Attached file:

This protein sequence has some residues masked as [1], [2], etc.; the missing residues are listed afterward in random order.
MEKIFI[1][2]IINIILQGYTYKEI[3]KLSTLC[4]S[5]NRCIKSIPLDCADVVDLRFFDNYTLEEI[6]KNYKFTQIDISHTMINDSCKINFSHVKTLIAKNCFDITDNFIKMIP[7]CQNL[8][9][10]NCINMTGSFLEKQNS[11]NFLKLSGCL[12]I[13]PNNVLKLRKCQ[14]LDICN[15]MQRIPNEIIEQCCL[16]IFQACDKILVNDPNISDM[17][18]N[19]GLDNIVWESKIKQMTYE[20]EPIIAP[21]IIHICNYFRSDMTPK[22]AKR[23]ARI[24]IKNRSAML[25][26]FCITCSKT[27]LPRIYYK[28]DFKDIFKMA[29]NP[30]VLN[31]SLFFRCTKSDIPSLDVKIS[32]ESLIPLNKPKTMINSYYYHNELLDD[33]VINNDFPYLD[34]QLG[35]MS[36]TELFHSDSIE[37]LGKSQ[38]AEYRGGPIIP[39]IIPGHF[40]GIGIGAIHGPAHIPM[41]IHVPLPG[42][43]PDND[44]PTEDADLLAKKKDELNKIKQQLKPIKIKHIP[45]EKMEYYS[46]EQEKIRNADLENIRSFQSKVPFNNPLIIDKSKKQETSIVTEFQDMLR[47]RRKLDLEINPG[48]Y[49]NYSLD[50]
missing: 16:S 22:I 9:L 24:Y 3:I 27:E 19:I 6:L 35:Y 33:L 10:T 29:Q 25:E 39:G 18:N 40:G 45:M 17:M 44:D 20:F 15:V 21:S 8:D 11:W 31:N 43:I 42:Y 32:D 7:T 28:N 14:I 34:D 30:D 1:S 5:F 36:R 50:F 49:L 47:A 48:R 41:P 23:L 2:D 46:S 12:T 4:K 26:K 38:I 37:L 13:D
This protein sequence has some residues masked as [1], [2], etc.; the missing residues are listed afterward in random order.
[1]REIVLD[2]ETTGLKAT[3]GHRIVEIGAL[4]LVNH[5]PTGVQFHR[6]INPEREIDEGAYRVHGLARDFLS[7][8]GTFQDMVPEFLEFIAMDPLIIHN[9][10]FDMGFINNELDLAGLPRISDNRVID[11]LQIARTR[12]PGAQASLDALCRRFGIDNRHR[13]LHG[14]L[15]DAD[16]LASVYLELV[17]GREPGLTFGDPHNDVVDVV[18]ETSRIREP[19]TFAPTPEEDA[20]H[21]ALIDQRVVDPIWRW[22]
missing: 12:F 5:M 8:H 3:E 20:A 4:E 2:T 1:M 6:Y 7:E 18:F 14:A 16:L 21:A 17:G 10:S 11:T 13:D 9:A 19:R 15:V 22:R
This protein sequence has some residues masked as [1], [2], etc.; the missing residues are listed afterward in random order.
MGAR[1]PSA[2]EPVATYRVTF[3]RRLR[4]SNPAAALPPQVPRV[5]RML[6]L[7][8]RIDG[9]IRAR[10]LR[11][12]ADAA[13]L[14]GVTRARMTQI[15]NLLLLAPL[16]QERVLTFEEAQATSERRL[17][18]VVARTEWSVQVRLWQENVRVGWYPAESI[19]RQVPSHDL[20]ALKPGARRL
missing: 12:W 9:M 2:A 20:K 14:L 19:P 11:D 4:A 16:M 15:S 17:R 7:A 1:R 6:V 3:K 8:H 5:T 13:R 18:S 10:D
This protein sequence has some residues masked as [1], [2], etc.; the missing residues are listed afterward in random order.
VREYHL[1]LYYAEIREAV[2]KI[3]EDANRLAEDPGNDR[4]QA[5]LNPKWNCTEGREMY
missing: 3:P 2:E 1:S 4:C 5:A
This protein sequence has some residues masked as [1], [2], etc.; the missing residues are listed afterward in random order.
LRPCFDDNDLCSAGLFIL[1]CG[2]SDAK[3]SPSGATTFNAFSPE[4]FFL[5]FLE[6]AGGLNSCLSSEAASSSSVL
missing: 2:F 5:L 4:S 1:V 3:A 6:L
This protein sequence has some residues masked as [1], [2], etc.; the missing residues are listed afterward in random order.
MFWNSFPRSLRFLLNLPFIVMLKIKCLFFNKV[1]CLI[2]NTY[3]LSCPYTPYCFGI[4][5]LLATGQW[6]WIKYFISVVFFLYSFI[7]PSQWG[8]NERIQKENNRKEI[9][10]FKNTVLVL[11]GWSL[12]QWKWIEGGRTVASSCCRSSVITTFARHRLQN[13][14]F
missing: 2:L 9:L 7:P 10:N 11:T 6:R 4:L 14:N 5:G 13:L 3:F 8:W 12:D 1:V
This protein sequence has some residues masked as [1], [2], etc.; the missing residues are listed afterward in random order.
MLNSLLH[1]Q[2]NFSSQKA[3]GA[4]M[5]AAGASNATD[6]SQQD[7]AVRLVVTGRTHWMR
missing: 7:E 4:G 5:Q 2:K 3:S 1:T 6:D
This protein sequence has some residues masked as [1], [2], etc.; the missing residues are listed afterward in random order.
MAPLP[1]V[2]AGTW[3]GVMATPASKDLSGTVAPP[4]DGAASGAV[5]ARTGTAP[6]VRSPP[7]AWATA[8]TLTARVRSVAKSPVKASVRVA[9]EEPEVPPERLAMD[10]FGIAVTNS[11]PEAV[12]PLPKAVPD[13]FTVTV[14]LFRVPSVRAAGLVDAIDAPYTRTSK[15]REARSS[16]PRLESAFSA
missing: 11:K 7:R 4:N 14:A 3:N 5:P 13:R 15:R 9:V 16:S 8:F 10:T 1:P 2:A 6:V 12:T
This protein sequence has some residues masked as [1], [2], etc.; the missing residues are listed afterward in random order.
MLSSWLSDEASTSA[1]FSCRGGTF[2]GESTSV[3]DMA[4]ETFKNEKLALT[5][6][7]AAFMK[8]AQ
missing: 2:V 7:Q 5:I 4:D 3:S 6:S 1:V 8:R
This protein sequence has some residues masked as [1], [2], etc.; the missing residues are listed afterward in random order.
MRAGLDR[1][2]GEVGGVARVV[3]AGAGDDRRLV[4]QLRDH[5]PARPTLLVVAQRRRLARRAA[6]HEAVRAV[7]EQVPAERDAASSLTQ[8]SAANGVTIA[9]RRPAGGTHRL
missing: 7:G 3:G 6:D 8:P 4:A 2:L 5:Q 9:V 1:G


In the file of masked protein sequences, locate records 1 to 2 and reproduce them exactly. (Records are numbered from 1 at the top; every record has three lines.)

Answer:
This protein sequence has some residues masked as [1], [2], etc.; the missing residues are listed afterward in random order.
MEKIFI[1][2]IINIILQGYTYKEI[3]KLSTLC[4]S[5]NRCIKSIPLDCADVVDLRFFDNYTLEEI[6]KNYKFTQIDISHTMINDSCKINFSHVKTLIAKNCFDITDNFIKMIP[7]CQNL[8][9][10]NCINMTGSFLEKQNS[11]NFLKLSGCL[12]I[13]PNNVLKLRKCQ[14]LDICN[15]MQRIPNEIIEQCCL[16]IFQACDKILVNDPNISDM[17][18]N[19]GLDNIVWESKIKQMTYE[20]EPIIAP[21]IIHICNYFRSDMTPK[22]AKR[23]ARI[24]IKNRSAML[25][26]FCITCSKT[27]LPRIYYK[28]DFKDIFKMA[29]NP[30]VLN[31]SLFFRCTKSDIPSLDVKIS[32]ESLIPLNKPKTMINSYYYHNELLDD[33]VINNDFPYLD[34]QLG[35]MS[36]TELFHSDSIE[37]LGKSQ[38]AEYRGGPIIP[39]IIPGHF[40]GIGIGAIHGPAHIPM[41]IHVPLPG[42][43]PDND[44]PTEDADLLAKKKDELNKIKQQLKPIKIKHIP[45]EKMEYYS[46]EQEKIRNADLENIRSFQSKVPFNNPLIIDKSKKQETSIVTEFQDMLR[47]RRKLDLEINPG[48]Y[49]NYSLD[50]
missing: 16:S 22:I 9:L 24:Y 3:I 27:E 19:I 6:L 35:Y 33:L 10:T 29:Q 25:E 39:G 18:N 40:G 45:M 17:M 44:D 20:F 15:V 21:S 8:D 11:W 31:N 43:I 42:Y 32:D 7:T 28:N 14:I 34:D 30:D 1:S 5:F 36:R 50:F 49:L 47:A 48:R 41:P 23:L 2:D 46:S 12:T 4:K 26:K 38:I 37:L 13:D
This protein sequence has some residues masked as [1], [2], etc.; the missing residues are listed afterward in random order.
[1]REIVLD[2]ETTGLKAT[3]GHRIVEIGAL[4]LVNH[5]PTGVQFHR[6]INPEREIDEGAYRVHGLARDFLS[7][8]GTFQDMVPEFLEFIAMDPLIIHN[9][10]FDMGFINNELDLAGLPRISDNRVID[11]LQIARTR[12]PGAQASLDALCRRFGIDNRHR[13]LHG[14]L[15]DAD[16]LASVYLELV[17]GREPGLTFGDPHNDVVDVV[18]ETSRIREP[19]TFAPTPEEDA[20]H[21]ALIDQRVVDPIWRW[22]
missing: 12:F 5:M 8:H 3:E 20:A 4:E 2:T 1:M 6:Y 7:E 18:F 14:A 16:L 21:A 17:G 10:S 11:T 13:D 9:A 19:R 15:V 22:R